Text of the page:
I would like to go. There are some who advise that someone
may enter my life when I am not looking. That is entirely
possible, but it doesn’t hurt to keep my eyes open wide for
the ones who may be a little shy or not likely to approach
me. After all, my goal is to find a partner to share the rest
of the road, holding hands, having fun that we can remind
each other of, when there may be times our memory is
a little ‘faulty.’
I like the movie, “Moonstruck,” where Cher slaps Nicholas
Cage’s face, the line, “Snap out of it!” makes me smile! It
is almost as good as this one, repeated in teen shows and
some comedies, “Get over it!” or better yet, “Get over
yourself!” Letting go of your worries, the things that weigh
you down is so important to do. I also like this little ditty
that applies to us as we get older, “Eat dessert first!”
To me, it is not so much about the content of the words
but the meaning behind them. Enjoy life and don’t wait
to get to the fun part of life!
There is a big wave of authorities and an author besides
who is emphasizing writing down what you would have
told your younger self. The “notes to self” movement is
good, maybe to teach others who have not made their
mistakes yet. But, to tell you the truth, honest to God!
If I had a time capsule and sent myself the warnings and
other pieces of sound advice I am thinking would be so
wise to impart: There is NO way I would have changed
any of my actions!
I had parents who I loved dearly and did not rebel
against since they were that good. I chose the men I
chose, who let’s face it, those are my biggest mistakes,
ALL BY MYSELF! Against advice of my parents and even
one friend of mine, too. I honored and respected my
Mom and Dad, yet went against their best guidance.
Oh well! I have to get over myself and those books or
notes to self would have been ripped up and thrown
out, sorry to say!
The best compliment is that I survived my mistakes
and I hope my face shows some of those happiest
seared into my brain and memory moments. I made
it after all!
I am well aware when I visit my mother that I may get
more forgetful, she likes to ‘hide things’ but ends up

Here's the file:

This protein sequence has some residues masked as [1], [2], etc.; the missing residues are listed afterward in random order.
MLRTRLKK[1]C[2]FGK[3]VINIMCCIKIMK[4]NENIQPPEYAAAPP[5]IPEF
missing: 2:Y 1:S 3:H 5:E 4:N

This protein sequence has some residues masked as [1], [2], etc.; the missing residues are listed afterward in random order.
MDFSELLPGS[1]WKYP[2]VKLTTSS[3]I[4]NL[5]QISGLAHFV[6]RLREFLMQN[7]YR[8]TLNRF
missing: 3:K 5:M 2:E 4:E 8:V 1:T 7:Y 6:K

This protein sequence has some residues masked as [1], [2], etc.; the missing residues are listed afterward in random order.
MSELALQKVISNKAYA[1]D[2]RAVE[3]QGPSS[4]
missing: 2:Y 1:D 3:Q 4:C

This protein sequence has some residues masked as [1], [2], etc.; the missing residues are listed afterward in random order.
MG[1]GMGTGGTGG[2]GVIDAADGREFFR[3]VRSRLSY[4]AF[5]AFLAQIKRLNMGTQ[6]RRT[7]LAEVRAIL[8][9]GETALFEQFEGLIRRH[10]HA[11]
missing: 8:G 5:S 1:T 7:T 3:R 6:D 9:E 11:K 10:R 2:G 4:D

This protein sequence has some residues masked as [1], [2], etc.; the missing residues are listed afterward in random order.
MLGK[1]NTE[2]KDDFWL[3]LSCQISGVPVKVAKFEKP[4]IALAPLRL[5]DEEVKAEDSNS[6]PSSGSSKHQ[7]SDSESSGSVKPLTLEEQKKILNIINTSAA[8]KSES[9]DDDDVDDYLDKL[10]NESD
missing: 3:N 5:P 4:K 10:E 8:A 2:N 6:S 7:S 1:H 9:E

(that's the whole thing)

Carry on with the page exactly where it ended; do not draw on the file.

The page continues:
forgetting where she hid them! I like to think it is okay
to forget because she seems so much happier, less
The sands of time are slipping down the glassed walls
of the big timer in each of our lives. It is like a sundial
that is pointing with the shadows each day more quickly
passing to the next.
If you are like me, over fifty, there is more sand at the
bottom of the timer and less at the top. Like the gas
in your car, the gauge once it reaches below the half
way point, it seems like the gas runs out more quickly.
It would be nice to put the timer sideways, or retip it
so it will have more time left. But that is not the way
So, cherish each grain of sand, let it be a special moment
and notice more, seek more, challenge yourself to get out
of your ‘comfort zone.’
Lastly, as you are possibly reflecting on your growth and
self awareness, have you developed some good strategies
to handle the future? Are you looking at that face with its
lines and saying, they were all worth it, each and every one?
The credit or inspiration for this post today, is from a
column Connie Schulz wrote and was published on:
February 19, 2012. She chose five face photographs and
commented on her own self awareness and ones that
were less complimentary, explaining why. The ages she
chose are interesting, too. She chose ages 12, 21, 37, 45
and 53. Connie’s story was titled, “My Story in Five Faces.”